Making decisions about complex public policy issues inevitably involves the assistance of experts. On occasion, however, experts in a given area disagree in their judgements.
In such cases, how can non-experts go about deciding which experts to believe?
Expert disagreement is one of the issues addressed in a recent Parliamentary Library research paper, Expertise and public policy: a conceptual guide.
As noted in the paper, expert disagreement poses a problem because by definition non-experts are not in a strong position to decide which of the experts' judgements is the most correct.
Using social expertise
The paper argues that the only way that non-experts are able to appraise expertise and expert claims is through the use of social expertise. This is expertise using social judgements that enable them to determine who to believe when they are not in a position to judge what to believe.
The paper discusses four different types of evidence that a non-expert might consider in order to establish that the word of one expert is more credible than that of their rival.
This can be thought of as a framework for using social expertise to evaluate expert claims. The question is, what sort of framework does it provide? How well do each of its elements stand up to scrutiny?
Which expert seems the more credible?
This refers to one expert being able to demonstrate ‘dialectical superiority’ over the other in, for example, a debate. The emphasis is on how statements are presented, rather than the content of the statements themselves. Examples include the ability to provide rebuttals, quickness or smoothness of response and more clearly explaining the evidence presented.
One advantage of this approach is that it allows non-experts to apply the kinds of social judgment they use in everyday life in assessing credibility claims. However, such evidence may simply be the result of better debating skills or ‘stylistic polish’. It is also doubtful that any marks of dialectical superiority are universal. Rather, it seems more likely that they are dependent on subject matter and the context in which the arguments are presented.
Who has the numbers on their side?
A common strategy for justifying acceptance of one expert’s conclusions over a rival’s is that more experts agree with the former than the latter, for example, the argument that there is an overwhelming consensus among climate scientists that human activity is having an impact on the climate.
Arguably, non-experts are relatively well placed to employ the strategy of going by the numbers—understood as being able to ‘read the scientific consensus’ on a particular controversy.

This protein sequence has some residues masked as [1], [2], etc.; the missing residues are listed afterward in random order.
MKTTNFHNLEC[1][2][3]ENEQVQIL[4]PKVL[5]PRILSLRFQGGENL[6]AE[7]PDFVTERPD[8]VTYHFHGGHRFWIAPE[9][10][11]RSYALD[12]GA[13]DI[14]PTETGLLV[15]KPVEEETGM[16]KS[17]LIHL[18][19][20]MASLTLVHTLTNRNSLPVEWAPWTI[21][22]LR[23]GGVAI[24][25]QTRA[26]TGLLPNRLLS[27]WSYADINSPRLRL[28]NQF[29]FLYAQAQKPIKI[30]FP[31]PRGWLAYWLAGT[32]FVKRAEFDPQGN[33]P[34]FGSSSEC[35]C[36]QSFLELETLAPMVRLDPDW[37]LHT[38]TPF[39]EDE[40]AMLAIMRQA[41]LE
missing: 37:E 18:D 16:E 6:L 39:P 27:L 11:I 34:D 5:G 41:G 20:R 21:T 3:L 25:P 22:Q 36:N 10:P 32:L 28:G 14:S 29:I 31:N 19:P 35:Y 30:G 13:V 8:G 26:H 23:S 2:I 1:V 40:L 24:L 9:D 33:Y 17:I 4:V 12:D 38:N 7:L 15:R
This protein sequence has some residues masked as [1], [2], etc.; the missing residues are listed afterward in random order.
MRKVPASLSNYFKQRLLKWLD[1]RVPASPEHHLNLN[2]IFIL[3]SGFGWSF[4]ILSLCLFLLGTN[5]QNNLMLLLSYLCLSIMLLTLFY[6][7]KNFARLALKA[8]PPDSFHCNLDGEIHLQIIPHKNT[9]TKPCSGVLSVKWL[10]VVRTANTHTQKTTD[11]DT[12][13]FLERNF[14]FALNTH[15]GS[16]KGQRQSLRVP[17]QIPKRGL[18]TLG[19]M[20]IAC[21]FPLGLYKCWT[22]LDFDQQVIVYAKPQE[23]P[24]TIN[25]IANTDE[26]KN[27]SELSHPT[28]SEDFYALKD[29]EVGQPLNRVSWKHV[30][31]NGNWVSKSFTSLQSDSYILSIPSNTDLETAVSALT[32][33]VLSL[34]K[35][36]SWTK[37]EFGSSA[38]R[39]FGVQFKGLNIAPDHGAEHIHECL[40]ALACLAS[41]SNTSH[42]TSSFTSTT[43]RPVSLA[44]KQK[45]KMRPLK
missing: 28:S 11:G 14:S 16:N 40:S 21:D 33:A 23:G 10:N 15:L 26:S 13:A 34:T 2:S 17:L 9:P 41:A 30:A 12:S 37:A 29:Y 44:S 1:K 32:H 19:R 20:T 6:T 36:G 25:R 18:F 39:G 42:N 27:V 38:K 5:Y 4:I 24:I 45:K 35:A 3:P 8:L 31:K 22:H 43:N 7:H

A practical problem with this strategy is that a scientific consensus may not be available (the science may not yet be 'in'). Also, some question this approach on the grounds that experts on one side of an argument may not be sufficiently independent from one another. While others have suggested that this problem has been overstated, it is fair to say that 'going by the numbers' is an approach that is most justifiably used in cases where the numbers are substantially in favour of one side.
Are there any relevant interests or biases?
Another strategy in deciding between conflicting expert claims is evidence of distorting interest and biases (for example, pecuniary interests).Interests are ‘often one of the more accessible pieces of information that a novice can glean about an expert’.
There are two main objections to the conflict of interest approach.
First, we can't simply assume that interest will distort conclusions. Second, interest objections add little to attempts to evaluate the validity of an expert argument. The ability to demonstrate the distorting impact of a conflict of interest will be on the basis of the quality of the arguments raised, meaning one does not need the interest-objection.
At best, interest based arguments should probably be used as a prompt for closer examination of an expert’s claim.
What are the experts track records?
For non-experts, information about whether an expert has gotten things right in the past can provide insight into an expert's credibility.
However, instances in which a non-expert will have access to the track records of competing experts are not that common. Also, in some cases the ‘true’ outcome of an expert dispute can itself be highly contested. Further, a non-expert would be unwise to assume that an expert with a good track record could automatically be trusted on all matters into the future.
An ethic of social expertise?
By identifying the above strategies’ strengths and limitations, the paper suggests how each might best be used.
First, they can be used in combination to improve their strength and reliability. Second, non-experts are able to draw on advice from meta-experts(experts on experts), independent non-partisan expert bodies, and less formally, policy blogs focused on communicating technical policy areas to a non-expert audience.
The important point is that because non-experts possess social expertise they are potentially able to make reasoned judgements about expert claims on technical matters. This means that they are not necessarily passive recipients of expert activity.
However, if non-experts are to become more active in their use of experts and meta-experts (developing what might be called an ethic of social expertise), then they should strive to better understand expertise and be more systematic and considered in their use of social expertise.
*Co-authored with Matthew Thomas
Image source: Wikimedia Commons